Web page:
Death row war crimes convict Salauddin Quader Chowdhury on Monday submitted a petition with the Supreme Court (SC), pleading to summon eight fresh witnesses, including five Pakistanis, to testify for him in the review hearing.
The BNP leader's lawyer Md Huzzatul Islam submitted the petition at the appeal section of the apex court. He filed this fresh plea after completion of the timeframe for filing the review.
State counsels, including Attorney General (AG) Mahbubey Alam, are saying that filing of such petition at the review state is unprecedented. They find no scope of recording statements of new witnesses at this stage of the trial.
They termed it a ploy to thwart the trial process, which they were doing from the very beginning of the trial.
Salauddin, on October 14, appealed to the SC to review its verdict that upheld his death penalty for committing crimes against humanity during the country's Liberation War in 1971.
During Salauddin's trial at the International Crimes Tribunal, the defence's list of witnesses included Beximco Group Vice Chairman Salman F Rahman and Justice Hasnain. Both of them, however, did not testify.
The defence then had produced three witnesses-former diplomat Adbul Momen, Nizam Ahmed, who had studied in college and university with Chowdhury, and Asia Pacific University's Trustee Board member Qayum Reza Chowdhury, a cousin of the war crimes convict.
Now his lawyer has filed a list of eight new witnesses including five Pakistanis. The five Pakistani citizens are: Mohammad Mian Soomroo, former prime minister of the country; Ishak Khan Khakwani, former rail minister; Amber Haroon Saigol, chairman of Dawn Group; Munib Arjamand Khan, a social worker; and Riaz Ahmed Noon, grandson of Viqarunnisa Noon.
The three others are Osman Siddik, former ambassador of USA to Fiji, Shamim Hasnain, a High Court judge of Bangladesh, and his mother Zinnat Ara Begum.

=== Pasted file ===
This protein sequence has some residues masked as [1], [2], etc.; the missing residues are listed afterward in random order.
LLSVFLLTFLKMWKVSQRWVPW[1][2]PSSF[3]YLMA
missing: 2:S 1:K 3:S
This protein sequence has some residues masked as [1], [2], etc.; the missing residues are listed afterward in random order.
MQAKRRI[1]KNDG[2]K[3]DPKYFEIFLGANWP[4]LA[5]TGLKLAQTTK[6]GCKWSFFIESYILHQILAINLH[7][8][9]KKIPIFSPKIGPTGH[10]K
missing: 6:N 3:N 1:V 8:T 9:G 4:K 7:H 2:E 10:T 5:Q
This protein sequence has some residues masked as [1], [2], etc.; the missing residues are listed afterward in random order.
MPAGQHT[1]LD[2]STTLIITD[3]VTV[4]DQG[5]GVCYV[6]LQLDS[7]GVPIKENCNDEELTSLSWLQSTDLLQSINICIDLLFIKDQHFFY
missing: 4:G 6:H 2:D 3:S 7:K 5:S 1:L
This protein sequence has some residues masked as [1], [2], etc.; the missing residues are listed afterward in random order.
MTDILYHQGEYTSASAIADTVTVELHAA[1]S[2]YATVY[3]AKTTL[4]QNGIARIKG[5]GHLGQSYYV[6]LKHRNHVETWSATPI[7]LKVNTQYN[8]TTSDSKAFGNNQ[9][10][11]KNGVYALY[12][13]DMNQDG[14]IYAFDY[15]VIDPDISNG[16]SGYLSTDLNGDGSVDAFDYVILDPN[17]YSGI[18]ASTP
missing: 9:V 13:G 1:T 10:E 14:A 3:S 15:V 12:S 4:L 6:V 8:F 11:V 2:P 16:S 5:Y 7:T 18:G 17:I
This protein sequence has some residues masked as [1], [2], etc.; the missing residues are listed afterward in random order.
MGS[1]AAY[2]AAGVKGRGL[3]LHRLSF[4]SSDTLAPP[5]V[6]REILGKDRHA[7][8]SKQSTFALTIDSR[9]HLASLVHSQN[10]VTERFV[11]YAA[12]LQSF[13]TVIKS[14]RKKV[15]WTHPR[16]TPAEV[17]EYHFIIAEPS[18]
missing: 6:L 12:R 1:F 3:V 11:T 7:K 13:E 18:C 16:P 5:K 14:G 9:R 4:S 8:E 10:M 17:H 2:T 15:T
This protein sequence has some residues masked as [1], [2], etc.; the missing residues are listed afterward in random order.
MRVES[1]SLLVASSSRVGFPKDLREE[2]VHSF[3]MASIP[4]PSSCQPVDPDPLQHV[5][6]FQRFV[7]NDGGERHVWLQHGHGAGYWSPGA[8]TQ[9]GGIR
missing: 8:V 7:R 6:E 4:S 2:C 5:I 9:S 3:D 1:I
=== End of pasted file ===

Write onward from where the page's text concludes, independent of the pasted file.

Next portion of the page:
According to the law, both the prosecution and defence have to submit their respective lists of witnesses before the court within three weeks of indictment.
"But Salauddin filed a mammoth list of 4,500 witnesses after the conclusion of recording depositions of prosecution witnesses. A single name was repeated as many as 105 times. As the court pointed that out, they again took time to file a list with 'reasonable number of witnesses," said Prosecutor Tureen Afroz.
She said, "At first the defence counsels said they would file a list of 40 witnesses but eventually gave the names of 15. From that list, the court allowed five to turn up before the court for Salauddin. But the defence even failed to produce those five."
"They could have easily produced one or two from this fresh list of witnesses. But they did not do that. Now they are doing this only to foil the trial process," Tureen added.
Khandker Mahbub Hossain, principal counsel for Salauddin, told reporters that his client was not in Bangladesh from March 29, 1971 to April 1974 as he went to Pakistan for studying at Panjab University.
But the AG office submitted the original copy of the Daily Pakistan, which reported that Salauddin got bullet wound, as the freedom fighters shot him when he had been fleeing in January 1972.
Attorney General Mahbubey Alam said that filing of a petition to record depositions of new witnesses at the review state is unprecedented.